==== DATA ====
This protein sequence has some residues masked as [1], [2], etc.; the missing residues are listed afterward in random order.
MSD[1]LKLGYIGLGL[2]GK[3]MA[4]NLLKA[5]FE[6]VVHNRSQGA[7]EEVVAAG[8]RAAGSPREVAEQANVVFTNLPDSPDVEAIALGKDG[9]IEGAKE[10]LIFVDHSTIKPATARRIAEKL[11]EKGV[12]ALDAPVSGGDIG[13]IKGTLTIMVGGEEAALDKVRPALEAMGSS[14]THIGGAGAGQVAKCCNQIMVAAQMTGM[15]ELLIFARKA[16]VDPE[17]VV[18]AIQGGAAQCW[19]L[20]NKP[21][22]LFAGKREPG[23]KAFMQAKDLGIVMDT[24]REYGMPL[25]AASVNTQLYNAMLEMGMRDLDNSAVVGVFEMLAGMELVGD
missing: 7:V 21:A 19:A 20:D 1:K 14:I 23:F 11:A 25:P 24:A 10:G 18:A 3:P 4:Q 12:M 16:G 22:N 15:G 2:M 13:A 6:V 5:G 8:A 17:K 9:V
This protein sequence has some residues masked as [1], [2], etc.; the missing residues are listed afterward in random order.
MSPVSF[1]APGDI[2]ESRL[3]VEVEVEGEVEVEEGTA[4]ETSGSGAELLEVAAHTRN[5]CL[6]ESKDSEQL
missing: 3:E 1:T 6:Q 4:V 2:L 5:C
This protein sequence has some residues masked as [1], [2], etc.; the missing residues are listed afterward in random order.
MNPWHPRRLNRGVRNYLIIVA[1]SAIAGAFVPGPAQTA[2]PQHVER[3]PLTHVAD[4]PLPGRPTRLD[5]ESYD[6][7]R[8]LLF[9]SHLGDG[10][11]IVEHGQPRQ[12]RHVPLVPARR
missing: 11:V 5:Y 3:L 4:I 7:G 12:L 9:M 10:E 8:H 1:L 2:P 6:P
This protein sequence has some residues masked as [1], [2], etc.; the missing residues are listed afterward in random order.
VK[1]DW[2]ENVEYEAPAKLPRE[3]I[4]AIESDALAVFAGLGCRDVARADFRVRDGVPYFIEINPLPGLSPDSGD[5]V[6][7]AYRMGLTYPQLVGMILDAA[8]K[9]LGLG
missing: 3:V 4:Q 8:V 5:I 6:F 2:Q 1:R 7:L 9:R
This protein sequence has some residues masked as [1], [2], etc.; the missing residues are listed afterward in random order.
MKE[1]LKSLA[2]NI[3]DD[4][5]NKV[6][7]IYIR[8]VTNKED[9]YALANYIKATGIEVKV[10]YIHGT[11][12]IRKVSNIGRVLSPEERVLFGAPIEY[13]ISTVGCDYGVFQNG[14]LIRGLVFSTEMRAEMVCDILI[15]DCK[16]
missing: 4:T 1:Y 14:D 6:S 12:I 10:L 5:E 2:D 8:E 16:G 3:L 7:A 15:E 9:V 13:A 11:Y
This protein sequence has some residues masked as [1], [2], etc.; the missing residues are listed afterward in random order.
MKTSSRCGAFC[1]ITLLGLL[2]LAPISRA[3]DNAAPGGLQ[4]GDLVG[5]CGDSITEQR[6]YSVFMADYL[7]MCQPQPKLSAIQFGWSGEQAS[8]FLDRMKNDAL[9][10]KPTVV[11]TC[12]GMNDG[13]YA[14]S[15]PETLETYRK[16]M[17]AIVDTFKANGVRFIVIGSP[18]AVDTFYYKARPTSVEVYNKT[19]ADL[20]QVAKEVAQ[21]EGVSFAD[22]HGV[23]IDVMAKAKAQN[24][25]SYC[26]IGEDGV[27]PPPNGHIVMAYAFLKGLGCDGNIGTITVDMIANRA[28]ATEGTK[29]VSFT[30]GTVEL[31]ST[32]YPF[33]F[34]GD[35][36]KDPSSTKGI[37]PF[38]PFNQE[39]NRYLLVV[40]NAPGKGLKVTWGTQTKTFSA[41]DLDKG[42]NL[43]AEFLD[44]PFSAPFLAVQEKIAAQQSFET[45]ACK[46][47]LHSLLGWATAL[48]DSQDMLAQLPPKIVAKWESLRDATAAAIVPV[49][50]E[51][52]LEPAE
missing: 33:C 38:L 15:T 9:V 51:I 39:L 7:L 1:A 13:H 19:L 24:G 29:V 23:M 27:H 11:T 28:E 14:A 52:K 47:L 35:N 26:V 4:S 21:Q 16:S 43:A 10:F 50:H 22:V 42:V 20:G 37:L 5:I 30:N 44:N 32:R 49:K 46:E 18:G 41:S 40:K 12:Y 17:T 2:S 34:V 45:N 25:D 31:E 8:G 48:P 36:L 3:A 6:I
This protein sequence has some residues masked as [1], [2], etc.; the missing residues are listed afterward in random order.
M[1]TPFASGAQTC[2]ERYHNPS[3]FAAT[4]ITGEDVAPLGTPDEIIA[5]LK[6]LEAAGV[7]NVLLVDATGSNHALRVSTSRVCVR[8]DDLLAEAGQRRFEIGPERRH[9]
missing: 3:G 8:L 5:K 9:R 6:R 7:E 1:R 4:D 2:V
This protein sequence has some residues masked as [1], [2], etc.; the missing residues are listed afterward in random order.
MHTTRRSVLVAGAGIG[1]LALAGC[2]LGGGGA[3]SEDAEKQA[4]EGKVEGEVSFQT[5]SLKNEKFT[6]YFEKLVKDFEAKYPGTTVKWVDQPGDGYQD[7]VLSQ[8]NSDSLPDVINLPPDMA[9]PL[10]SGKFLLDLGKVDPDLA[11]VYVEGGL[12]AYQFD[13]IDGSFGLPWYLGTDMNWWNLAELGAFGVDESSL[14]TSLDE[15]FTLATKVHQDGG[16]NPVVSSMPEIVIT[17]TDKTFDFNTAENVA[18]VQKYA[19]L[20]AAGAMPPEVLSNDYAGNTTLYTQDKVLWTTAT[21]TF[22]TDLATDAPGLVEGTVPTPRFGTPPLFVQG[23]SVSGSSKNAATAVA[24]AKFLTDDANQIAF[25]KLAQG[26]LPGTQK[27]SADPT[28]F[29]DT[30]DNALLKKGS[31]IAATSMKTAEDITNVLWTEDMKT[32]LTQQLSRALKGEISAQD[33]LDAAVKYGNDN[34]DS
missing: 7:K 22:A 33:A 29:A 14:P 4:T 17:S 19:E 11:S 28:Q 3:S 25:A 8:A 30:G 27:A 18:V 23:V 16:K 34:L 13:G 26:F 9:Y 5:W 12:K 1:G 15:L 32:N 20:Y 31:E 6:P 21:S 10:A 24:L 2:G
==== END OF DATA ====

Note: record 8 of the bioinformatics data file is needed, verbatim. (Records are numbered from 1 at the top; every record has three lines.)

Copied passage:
This protein sequence has some residues masked as [1], [2], etc.; the missing residues are listed afterward in random order.
MHTTRRSVLVAGAGIG[1]LALAGC[2]LGGGGA[3]SEDAEKQA[4]EGKVEGEVSFQT[5]SLKNEKFT[6]YFEKLVKDFEAKYPGTTVKWVDQPGDGYQD[7]VLSQ[8]NSDSLPDVINLPPDMA[9]PL[10]SGKFLLDLGKVDPDLA[11]VYVEGGL[12]AYQFD[13]IDGSFGLPWYLGTDMNWWNLAELGAFGVDESSL[14]TSLDE[15]FTLATKVHQDGG[16]NPVVSSMPEIVIT[17]TDKTFDFNTAENVA[18]VQKYA[19]L[20]AAGAMPPEVLSNDYAGNTTLYTQDKVLWTTAT[21]TF[22]TDLATDAPGLVEGTVPTPRFGTPPLFVQG[23]SVSGSSKNAATAVA[24]AKFLTDDANQIAF[25]KLAQG[26]LPGTQK[27]SADPT[28]F[29]DT[30]DNALLKKGS[31]IAATSMKTAEDITNVLWTEDMKT[32]LTQQLSRALKGEISAQD[33]LDAAVKYGNDN[34]DS
missing: 7:K 22:A 33:A 29:A 14:P 4:T 17:S 19:E 11:S 28:Q 3:S 25:A 8:A 30:G 27:A 18:V 23:V 16:K 34:L 13:G 26:F 9:Y 5:W 12:K 1:G 15:L 32:N 20:Y 31:E 6:P 21:S 10:A 24:L 2:G